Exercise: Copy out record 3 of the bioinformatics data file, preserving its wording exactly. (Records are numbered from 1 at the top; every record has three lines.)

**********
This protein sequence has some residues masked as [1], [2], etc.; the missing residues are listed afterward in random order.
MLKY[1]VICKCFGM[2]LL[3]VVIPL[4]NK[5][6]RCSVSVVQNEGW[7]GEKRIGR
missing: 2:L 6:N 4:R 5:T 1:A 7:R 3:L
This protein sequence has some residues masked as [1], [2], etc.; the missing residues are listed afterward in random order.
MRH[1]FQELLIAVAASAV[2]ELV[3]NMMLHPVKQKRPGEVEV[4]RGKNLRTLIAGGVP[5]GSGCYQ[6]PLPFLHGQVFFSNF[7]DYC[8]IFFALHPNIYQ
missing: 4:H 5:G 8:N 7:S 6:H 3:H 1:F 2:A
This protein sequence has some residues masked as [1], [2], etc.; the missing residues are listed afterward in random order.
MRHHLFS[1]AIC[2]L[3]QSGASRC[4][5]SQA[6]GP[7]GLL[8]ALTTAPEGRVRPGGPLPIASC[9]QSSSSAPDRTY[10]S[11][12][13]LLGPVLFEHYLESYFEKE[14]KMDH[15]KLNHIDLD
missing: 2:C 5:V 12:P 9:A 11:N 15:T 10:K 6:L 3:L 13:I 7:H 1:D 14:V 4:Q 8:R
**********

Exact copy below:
This protein sequence has some residues masked as [1], [2], etc.; the missing residues are listed afterward in random order.
MRHHLFS[1]AIC[2]L[3]QSGASRC[4][5]SQA[6]GP[7]GLL[8]ALTTAPEGRVRPGGPLPIASC[9]QSSSSAPDRTY[10]S[11][12][13]LLGPVLFEHYLESYFEKE[14]KMDH[15]KLNHIDLD
missing: 2:C 5:V 12:P 9:A 11:N 15:T 10:K 6:L 3:L 13:I 7:H 1:D 14:V 4:Q 8:R